In contrast to Schrems, the Irish Data Protection Commissioner challenged the validity of the SCCs in general and not only in matters of Facebook. Due to the importance of the case, the Irish High Court referred it to the CJEU. The CJEU will now have to decide whether data transfers to the US are valid on the basis of the Commission’s Model Contracts. It remains to be seen what the CJEU will decide and if its decision will have an impact on the Privacy Shield framework.

Mass Audit in Germany concerning 500 firms’ cloud transfers

8. November 2016

As the IAPP just published online, 10 of the 16 German Data Protection Authorities, have begun to assess firms’ transfer of personal data to cloud services based outside of the EU.

According to a joint statement of the respective Data Protection Authorities this is due to the fact that cross-border personal data transfers are growing massively, because of globalization and the rise of software-as-a-service.

Therefore, a mass audit is conducted, which takes about 500 randomly selected companies of various sizes into account. This audit is based on questionnaires asking about their transfers of employee and customer personal data to third countries, in particular to the U.S. while using services such as:

  • office apps,
  • cloud storage,
  • email and other communications platforms,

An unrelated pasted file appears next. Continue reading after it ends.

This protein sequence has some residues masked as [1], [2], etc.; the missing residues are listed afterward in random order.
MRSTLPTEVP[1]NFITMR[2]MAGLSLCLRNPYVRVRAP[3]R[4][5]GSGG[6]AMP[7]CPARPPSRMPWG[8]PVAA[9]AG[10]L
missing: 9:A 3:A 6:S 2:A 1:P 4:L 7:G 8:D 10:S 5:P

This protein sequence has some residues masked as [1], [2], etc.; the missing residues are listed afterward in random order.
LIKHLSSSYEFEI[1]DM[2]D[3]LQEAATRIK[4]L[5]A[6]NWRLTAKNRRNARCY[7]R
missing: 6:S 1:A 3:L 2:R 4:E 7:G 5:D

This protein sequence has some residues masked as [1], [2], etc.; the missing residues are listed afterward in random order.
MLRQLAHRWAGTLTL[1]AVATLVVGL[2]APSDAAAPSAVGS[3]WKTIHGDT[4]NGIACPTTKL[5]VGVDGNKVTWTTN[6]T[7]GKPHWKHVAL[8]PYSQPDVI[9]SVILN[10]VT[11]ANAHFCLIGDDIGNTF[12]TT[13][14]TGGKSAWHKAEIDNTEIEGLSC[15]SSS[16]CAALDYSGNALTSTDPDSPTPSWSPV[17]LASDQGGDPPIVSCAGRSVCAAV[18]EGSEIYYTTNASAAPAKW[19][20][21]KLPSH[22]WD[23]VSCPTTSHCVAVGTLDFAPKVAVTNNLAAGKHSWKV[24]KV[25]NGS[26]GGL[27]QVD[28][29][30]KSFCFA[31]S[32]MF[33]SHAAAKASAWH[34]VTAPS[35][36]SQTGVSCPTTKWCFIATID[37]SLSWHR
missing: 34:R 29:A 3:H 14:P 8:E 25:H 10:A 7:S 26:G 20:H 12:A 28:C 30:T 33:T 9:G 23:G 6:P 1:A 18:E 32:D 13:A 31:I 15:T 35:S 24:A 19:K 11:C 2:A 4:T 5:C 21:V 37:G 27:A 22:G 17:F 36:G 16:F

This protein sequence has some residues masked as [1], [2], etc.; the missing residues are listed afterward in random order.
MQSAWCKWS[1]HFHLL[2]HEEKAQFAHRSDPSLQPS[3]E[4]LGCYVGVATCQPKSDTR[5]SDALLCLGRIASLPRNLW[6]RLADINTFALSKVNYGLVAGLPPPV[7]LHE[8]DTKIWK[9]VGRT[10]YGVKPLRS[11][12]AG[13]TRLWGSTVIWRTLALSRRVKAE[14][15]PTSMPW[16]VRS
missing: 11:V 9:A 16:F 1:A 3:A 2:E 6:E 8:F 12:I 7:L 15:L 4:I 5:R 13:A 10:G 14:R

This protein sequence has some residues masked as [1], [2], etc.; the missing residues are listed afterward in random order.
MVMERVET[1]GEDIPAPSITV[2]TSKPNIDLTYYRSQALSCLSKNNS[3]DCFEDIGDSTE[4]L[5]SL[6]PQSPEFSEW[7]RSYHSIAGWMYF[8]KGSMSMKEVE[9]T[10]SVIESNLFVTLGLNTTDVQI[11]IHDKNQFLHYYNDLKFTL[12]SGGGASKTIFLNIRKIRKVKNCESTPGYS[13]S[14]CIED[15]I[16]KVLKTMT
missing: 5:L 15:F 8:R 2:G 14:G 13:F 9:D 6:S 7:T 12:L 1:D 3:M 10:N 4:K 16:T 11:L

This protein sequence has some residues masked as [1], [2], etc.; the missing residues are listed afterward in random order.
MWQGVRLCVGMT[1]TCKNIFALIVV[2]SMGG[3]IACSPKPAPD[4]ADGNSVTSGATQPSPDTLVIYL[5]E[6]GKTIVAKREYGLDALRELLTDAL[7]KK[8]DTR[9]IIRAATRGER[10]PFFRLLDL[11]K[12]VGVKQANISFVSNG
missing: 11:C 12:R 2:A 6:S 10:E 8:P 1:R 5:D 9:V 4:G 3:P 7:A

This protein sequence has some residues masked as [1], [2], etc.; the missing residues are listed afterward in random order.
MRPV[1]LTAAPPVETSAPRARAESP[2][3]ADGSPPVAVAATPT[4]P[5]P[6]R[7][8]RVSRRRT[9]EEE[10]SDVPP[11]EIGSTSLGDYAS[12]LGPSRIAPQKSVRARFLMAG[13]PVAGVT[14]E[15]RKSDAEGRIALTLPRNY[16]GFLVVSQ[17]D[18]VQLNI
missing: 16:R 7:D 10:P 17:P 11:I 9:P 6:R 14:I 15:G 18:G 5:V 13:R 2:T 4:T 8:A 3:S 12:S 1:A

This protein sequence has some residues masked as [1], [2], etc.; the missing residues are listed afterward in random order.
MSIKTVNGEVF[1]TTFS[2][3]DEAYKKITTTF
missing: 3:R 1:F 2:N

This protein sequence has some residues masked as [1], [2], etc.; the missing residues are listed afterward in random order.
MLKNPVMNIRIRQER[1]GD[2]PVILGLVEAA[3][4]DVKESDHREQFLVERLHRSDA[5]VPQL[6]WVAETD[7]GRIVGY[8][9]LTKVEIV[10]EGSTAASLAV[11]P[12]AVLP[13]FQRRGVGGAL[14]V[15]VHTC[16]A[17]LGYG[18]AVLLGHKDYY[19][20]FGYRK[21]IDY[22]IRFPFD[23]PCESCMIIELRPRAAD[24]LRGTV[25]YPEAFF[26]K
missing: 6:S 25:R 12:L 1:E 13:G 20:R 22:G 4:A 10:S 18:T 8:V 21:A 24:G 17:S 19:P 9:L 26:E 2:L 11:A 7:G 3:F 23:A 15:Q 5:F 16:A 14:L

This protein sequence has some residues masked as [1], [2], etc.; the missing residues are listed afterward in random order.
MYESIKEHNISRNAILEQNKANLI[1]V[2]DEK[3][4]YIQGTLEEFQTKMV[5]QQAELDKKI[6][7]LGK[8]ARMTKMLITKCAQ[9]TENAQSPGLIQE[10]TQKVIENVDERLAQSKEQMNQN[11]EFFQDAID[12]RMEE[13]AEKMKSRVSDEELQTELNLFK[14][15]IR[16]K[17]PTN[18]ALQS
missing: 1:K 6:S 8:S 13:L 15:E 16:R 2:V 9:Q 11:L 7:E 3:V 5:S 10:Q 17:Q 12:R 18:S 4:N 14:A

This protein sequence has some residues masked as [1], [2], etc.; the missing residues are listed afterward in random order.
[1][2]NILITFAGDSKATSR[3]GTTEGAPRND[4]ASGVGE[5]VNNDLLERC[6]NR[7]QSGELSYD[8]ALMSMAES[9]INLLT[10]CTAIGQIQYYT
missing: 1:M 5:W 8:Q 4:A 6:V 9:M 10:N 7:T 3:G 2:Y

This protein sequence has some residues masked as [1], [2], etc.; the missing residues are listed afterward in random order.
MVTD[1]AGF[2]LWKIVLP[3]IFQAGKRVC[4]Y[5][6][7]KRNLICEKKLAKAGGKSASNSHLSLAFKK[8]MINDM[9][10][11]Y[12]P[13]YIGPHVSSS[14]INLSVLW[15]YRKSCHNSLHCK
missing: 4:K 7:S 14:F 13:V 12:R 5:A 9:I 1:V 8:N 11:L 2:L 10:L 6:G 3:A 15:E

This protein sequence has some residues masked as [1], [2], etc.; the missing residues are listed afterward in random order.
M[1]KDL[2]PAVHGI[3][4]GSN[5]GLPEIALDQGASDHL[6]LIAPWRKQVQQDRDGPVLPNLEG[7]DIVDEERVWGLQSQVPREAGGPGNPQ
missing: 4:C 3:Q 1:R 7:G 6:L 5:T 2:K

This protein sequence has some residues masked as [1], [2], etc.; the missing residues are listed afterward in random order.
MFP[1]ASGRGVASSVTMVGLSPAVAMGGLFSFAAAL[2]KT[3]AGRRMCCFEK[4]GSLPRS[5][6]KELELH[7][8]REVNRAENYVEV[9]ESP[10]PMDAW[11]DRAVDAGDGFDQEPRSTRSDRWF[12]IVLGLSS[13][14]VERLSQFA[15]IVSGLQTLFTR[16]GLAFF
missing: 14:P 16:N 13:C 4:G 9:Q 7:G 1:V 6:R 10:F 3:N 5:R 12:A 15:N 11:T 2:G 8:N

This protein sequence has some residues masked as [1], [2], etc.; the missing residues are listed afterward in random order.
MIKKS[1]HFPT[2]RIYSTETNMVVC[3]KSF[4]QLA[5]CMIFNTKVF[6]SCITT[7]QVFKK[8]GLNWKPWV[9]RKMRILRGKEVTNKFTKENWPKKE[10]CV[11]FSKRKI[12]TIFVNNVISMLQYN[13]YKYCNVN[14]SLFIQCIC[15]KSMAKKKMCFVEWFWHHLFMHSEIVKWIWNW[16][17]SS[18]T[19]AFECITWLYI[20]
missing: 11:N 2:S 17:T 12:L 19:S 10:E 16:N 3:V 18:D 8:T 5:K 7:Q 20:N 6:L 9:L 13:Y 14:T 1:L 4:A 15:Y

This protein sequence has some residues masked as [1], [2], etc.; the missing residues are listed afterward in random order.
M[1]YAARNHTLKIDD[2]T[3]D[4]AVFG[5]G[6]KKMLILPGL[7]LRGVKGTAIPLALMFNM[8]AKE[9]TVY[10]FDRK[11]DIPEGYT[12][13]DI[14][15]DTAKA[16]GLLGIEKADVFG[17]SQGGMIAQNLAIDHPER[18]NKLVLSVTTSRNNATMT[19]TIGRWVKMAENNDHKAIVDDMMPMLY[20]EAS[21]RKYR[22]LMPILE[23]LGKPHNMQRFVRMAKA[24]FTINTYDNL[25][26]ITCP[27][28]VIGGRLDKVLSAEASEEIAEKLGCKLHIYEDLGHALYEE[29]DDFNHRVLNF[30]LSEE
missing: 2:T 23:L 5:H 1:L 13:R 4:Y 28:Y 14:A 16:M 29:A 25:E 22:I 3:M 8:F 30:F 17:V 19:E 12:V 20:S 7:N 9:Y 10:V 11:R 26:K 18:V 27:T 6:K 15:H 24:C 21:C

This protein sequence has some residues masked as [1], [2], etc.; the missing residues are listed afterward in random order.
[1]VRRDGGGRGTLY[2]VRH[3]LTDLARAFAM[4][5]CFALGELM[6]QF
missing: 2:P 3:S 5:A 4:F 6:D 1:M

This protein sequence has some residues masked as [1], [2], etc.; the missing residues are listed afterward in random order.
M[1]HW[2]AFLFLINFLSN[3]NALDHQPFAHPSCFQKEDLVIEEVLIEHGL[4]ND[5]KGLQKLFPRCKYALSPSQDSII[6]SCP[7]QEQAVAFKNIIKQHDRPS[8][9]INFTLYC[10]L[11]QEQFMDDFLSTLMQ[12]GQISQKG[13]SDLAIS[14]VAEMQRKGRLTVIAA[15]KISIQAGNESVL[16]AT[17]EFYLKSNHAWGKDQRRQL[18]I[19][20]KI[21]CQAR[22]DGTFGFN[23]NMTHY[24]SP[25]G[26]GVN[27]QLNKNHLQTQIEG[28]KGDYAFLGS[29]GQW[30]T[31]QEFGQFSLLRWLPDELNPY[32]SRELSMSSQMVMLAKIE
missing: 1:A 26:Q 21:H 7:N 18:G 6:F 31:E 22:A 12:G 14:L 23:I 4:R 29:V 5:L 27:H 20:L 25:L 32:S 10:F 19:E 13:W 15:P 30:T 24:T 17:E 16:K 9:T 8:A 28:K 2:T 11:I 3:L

• customer service ticketing,
  • support systems and
  • risk management and compliance systems.

In case a company transfers personal data to third countries, it has to show the legal grounds they are using, for example Standard Contractual Clauses or the EU-U.S. Privacy Shield.

Trust in current mechanisms to carry out international data transfer decreases

1. September 2016

According to a survey conducted recently by the International Association of Privacy Professionals (IAPP), trust in current legal mechanisms to carry out data transfers to third countries, such as Standard Contractual Clauses and the EU-U.S. Privacy Shield, has decreased.

The results of this survey reveal that 80 percent of companies relies on the Standard Contractual Clauses approved by the EU Commission to carry out international data transfers, especially to the U.S.A. However, there is currently uncertainty regarding the validity of the Standard Contractual Clauses, which may be also invalidated by the ECJ, as already occurred with the former Safe Harbor framework.

Regarding the EU-U.S. Privacy Shield, which is operative since 1st August, the survey reveals that only 42 percent of U.S. companies plan to self-certify through this new framework, compared to the 73 percent that conducted self-certification with the Safe Harbor framework. The main reason for this may be related to the uncertainty regarding its validity. The Article 29 WP stated recently that the first annual review of the Privacy Shield will be decisive.

Finally, Binding Corporate Rules (BCR) are also used by companies to carry out intra-group data transfers. However, there are several reasons why not many companies implement them. One of these reasons relates to the high costs involved with the implementation. Moreover, the implementation process can last over one year. Also, BCR can be only used for international data transfers within the group, so that other mechanisms shall be used if data transfers outside the group take place.